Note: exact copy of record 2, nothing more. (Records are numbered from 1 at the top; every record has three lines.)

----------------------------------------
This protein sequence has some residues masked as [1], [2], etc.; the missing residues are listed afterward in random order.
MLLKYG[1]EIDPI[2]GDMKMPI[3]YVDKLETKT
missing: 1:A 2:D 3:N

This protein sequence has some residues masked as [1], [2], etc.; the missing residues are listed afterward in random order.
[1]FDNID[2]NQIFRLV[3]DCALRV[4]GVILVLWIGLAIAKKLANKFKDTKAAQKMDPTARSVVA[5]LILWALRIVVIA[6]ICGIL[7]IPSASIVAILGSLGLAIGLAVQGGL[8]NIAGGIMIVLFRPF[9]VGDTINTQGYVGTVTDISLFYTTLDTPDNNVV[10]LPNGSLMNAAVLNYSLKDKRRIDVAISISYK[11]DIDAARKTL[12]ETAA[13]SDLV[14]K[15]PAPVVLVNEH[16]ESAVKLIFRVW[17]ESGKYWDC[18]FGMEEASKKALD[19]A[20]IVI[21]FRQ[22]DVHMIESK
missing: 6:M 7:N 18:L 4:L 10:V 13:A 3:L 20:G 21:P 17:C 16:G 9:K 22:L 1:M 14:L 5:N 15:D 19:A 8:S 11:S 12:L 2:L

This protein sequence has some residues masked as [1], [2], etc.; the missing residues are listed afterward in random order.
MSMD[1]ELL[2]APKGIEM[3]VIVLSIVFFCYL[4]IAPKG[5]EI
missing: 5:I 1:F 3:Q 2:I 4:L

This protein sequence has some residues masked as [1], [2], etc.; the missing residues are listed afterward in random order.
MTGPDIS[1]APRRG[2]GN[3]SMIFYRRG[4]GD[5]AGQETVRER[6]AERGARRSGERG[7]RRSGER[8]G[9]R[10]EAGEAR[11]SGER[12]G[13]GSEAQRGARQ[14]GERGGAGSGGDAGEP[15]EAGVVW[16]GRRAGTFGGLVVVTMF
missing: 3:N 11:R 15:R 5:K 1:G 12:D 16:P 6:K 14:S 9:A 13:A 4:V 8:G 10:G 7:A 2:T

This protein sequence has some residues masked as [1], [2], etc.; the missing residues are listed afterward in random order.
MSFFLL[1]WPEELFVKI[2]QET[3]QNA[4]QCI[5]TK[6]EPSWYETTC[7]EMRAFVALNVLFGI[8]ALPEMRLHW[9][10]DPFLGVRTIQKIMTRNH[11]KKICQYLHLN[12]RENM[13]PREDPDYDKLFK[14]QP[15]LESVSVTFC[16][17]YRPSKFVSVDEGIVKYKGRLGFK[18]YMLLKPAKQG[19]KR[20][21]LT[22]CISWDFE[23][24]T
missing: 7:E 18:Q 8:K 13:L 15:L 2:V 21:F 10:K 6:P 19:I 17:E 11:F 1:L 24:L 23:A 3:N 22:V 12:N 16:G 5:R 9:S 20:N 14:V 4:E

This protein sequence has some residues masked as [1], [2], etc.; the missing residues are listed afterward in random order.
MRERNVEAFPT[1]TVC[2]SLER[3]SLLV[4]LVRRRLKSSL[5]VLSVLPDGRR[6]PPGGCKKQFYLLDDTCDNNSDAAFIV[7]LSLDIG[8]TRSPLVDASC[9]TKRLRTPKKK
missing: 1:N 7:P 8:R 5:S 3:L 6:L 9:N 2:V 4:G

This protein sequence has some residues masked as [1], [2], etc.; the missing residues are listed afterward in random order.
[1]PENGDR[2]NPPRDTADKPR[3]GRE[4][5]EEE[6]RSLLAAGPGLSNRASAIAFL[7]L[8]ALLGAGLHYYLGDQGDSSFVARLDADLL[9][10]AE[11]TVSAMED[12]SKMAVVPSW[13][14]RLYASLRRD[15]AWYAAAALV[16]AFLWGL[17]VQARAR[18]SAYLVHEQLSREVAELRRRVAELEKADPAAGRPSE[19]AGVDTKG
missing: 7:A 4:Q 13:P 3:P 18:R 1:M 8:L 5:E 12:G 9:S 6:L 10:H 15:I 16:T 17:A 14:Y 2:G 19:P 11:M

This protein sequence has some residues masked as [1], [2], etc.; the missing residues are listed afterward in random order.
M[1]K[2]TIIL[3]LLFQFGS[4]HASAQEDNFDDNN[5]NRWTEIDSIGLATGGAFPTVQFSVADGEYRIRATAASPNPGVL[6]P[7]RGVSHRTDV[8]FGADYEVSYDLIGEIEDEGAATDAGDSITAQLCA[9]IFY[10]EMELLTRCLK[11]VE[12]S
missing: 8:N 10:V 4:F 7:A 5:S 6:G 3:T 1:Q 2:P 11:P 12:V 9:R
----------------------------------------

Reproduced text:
This protein sequence has some residues masked as [1], [2], etc.; the missing residues are listed afterward in random order.
[1]FDNID[2]NQIFRLV[3]DCALRV[4]GVILVLWIGLAIAKKLANKFKDTKAAQKMDPTARSVVA[5]LILWALRIVVIA[6]ICGIL[7]IPSASIVAILGSLGLAIGLAVQGGL[8]NIAGGIMIVLFRPF[9]VGDTINTQGYVGTVTDISLFYTTLDTPDNNVV[10]LPNGSLMNAAVLNYSLKDKRRIDVAISISYK[11]DIDAARKTL[12]ETAA[13]SDLV[14]K[15]PAPVVLVNEH[16]ESAVKLIFRVW[17]ESGKYWDC[18]FGMEEASKKALD[19]A[20]IVI[21]FRQ[22]DVHMIESK
missing: 6:M 7:N 18:L 4:L 10:V 13:A 3:L 20:G 21:P 17:C 16:G 9:K 22:L 1:M 14:L 5:N 15:D 19:A 8:S 11:S 12:L 2:L